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Event: 350

Key Event Title

A descriptive phrase which defines a discrete biological change that can be measured. More help

Increase, Mortality

Short name
The KE short name should be a reasonable abbreviation of the KE title and is used in labelling this object throughout the AOP-Wiki. More help
Increase, Mortality
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Biological Context

Structured terms, selected from a drop-down menu, are used to identify the level of biological organization for each KE. More help
Level of Biological Organization
Individual

Key Event Components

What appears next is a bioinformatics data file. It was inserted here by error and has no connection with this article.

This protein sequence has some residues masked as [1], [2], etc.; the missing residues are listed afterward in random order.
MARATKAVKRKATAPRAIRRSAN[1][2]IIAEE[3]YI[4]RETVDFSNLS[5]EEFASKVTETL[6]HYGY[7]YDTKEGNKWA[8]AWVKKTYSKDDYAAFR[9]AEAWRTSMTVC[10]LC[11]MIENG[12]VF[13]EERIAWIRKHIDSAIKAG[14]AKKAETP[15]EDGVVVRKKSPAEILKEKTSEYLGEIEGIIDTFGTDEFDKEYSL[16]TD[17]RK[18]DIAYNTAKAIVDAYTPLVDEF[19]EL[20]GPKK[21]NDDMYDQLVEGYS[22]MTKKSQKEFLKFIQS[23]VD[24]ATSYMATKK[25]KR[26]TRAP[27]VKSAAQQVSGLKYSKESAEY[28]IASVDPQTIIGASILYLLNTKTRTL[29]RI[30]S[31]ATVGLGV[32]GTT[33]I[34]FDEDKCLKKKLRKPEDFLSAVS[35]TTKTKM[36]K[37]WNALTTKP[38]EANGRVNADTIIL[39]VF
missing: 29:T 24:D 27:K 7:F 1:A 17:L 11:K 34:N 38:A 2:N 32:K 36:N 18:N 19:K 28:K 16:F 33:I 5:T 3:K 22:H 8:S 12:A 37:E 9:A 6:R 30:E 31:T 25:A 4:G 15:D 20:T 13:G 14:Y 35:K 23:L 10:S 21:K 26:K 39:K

The KE, as defined by a set structured ontology terms consisting of a biological process, object, and action with each term originating from one of 14 biological ontologies (Ives, et al., 2017; https://aopwiki.org/info_pages/2/info_linked_pages/7#List). Biological process describes dynamics of the underlying biological system (e.g., receptor signalling).Biological process describes dynamics of the underlying biological system (e.g., receptor signaling).  The biological object is the subject of the perturbation (e.g., a specific biological receptor that is activated or inhibited). Action represents the direction of perturbation of this system (generally increased or decreased; e.g., ‘decreased’ in the case of a receptor that is inhibited to indicate a decrease in the signaling by that receptor).  Note that when editing Event Components, clicking an existing Event Component from the Suggestions menu will autopopulate these fields, along with their source ID and description.  To clear any fields before submitting the event component, use the 'Clear process,' 'Clear object,' or 'Clear action' buttons.  If a desired term does not exist, a new term request may be made via Term Requests.  Event components may not be edited; to edit an event component, remove the existing event component and create a new one using the terms that you wish to add.  Further information on Event Components and Biological Context may be viewed on the attached pdf. More help